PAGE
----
Milosevic did not make a move, though the pressure on Montenegro has not eased, nor have the pro and anti- independence rumblings. On June 16, Bulatovic warned that "duality of power in Montenegro" would not be tolerated, and that Belgrade would not allow for "the independence of Montenegro and the breaking off of Yugoslavia." On the other side, Liberal Alliance leader Miodrag Zivkovic has called on the Djukanovic government to seek Montenegrin independence or, if not, to at very least help overthrow Milosevic. Along with the Liberal Alliance, the Movement for Independent Montenegro -- a group of intellectuals, academics, writers and media representatives founded on June 10 - - is actively campaigning for Montenegrin secession. Somewhere in the middle, a group of Montenegrin academics has drawn up a proposed redefinition of the relationship between Serbia and Montenegro, which would guarantee equality between the two and minimize the role of the Yugoslav federal government. And Serbian Renewal Movement leader Vuk Draskovic suggested on Pancevo Radio on June 15 that a Montenegrin from Djukanovic's party should hold the post of Yugoslav prime minister. The Montenegrin Information Ministry said that Djukanovic himself was not seeking a federal office, despite Draskovic's suggestion and other speculation that Djukanovic might seek the Yugoslav presidency.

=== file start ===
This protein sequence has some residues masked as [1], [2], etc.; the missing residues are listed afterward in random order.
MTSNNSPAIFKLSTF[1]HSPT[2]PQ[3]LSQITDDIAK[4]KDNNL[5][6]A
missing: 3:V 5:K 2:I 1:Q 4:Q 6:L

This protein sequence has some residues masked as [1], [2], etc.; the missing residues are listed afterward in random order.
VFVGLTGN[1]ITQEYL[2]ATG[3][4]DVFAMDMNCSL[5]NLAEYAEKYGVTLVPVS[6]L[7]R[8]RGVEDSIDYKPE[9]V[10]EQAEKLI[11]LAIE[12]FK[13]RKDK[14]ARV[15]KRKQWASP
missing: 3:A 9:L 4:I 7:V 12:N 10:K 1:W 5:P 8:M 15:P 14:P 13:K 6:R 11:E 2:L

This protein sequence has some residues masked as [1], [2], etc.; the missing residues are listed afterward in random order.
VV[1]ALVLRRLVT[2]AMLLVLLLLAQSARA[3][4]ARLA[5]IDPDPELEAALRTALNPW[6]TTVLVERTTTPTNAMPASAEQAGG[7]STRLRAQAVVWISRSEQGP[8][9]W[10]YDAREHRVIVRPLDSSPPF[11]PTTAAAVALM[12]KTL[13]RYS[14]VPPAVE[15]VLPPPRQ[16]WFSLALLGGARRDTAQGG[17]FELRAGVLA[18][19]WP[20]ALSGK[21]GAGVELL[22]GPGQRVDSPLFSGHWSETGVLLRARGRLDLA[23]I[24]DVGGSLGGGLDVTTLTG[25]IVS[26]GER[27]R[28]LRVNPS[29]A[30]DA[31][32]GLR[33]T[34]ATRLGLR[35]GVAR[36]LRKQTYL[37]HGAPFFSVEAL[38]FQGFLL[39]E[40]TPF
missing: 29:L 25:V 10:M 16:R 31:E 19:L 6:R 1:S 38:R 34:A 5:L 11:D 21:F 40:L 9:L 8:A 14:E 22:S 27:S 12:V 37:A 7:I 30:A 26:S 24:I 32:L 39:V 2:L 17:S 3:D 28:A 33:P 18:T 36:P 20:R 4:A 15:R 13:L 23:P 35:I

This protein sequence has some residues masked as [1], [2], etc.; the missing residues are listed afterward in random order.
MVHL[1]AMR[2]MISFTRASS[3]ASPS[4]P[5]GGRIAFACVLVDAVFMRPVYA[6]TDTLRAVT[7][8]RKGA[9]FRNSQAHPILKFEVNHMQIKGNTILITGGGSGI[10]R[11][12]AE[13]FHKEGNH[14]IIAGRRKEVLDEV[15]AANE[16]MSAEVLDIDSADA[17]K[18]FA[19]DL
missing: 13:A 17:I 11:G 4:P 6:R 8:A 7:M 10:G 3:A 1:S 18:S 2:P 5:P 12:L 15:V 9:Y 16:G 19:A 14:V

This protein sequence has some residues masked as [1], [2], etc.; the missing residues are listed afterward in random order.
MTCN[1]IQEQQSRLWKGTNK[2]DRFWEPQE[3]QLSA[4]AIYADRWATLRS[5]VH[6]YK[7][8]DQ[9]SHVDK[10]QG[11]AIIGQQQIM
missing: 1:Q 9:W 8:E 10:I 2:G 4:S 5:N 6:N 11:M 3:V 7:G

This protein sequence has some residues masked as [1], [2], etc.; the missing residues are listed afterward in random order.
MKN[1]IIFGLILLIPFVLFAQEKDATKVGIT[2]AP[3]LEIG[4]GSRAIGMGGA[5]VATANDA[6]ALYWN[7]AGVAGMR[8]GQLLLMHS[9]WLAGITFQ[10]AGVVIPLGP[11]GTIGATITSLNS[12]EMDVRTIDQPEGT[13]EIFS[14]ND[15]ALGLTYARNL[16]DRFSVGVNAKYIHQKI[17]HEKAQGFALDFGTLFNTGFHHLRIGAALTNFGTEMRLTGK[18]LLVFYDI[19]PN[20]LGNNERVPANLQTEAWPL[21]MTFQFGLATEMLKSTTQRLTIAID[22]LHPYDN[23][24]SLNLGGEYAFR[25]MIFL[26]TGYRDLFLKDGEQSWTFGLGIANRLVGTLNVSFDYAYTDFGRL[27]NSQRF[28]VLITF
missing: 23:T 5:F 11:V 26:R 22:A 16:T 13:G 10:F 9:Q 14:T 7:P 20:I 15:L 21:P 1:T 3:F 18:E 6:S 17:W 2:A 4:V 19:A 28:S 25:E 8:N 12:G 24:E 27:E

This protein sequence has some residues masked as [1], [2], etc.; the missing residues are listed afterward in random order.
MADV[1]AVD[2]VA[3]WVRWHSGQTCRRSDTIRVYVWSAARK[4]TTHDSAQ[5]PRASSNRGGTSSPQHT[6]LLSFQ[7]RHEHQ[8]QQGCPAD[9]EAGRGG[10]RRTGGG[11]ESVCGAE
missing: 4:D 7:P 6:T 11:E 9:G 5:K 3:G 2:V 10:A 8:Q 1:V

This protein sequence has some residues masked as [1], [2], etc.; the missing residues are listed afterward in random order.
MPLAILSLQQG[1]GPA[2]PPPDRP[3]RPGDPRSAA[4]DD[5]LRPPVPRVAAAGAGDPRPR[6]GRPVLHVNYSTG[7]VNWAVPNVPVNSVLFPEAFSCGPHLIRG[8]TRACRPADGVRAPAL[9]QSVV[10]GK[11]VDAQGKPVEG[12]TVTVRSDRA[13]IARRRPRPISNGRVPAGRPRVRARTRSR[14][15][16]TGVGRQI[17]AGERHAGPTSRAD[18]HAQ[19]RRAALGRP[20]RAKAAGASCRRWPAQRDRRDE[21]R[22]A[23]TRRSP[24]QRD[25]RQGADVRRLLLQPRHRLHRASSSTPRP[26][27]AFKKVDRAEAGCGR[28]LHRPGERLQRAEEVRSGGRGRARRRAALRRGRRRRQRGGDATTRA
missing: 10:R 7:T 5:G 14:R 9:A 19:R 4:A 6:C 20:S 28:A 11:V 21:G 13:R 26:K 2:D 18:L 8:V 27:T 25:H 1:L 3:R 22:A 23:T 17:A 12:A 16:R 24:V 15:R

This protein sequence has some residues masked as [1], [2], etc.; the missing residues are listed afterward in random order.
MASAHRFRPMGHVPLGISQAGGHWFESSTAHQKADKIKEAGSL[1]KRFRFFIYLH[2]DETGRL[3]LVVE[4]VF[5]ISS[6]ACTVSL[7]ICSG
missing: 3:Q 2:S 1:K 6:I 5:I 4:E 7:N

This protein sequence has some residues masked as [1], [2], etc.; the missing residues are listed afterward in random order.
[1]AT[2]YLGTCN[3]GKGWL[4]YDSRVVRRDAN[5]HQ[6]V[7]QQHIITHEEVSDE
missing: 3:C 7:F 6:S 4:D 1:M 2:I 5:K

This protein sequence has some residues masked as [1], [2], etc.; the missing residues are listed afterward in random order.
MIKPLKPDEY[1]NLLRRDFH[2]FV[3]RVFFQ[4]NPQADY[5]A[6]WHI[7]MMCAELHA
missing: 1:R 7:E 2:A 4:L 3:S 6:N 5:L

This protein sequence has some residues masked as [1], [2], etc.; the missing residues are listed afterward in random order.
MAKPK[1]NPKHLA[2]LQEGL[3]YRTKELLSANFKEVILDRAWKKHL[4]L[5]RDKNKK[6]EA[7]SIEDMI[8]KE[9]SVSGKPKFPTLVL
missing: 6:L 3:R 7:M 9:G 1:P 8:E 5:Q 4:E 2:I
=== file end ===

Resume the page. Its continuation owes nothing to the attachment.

Djukanovic has trod a careful line, arguing during visits to Bulgaria and Romania this week that Montenegro would only remain in the Yugoslav Federation if Serbia chooses a path of democratization. Djukanovic said that Montenegro could hold a referendum on independence if Milosevic and his allies remained in power in Belgrade, but insisted that now was not the time for such a move. Djukanovic argued that a referendum could not be held while a state of war still existed, and that peace and stability were prerequisites for an independence vote. While Djukanovic has hesitated on a Montenegrin independence bid, he has continued to reach out eagerly to the West, receiving assurances during a meeting with European Union envoys Wolfgang Petrich and Claus Boneman that Montenegro would play a direct role in the Pact for Southeast European Stability. Djukanovic met U.S. Secretary of State Madeleine Albright in Cologne on June 9, where he received assurances of continued U.S. support and reaffirmed his earlier offer to provide logistical support to NATO operations in Kosovo. Djukanovic is scheduled to meet U.S. President Bill Clinton next week in Slovenia.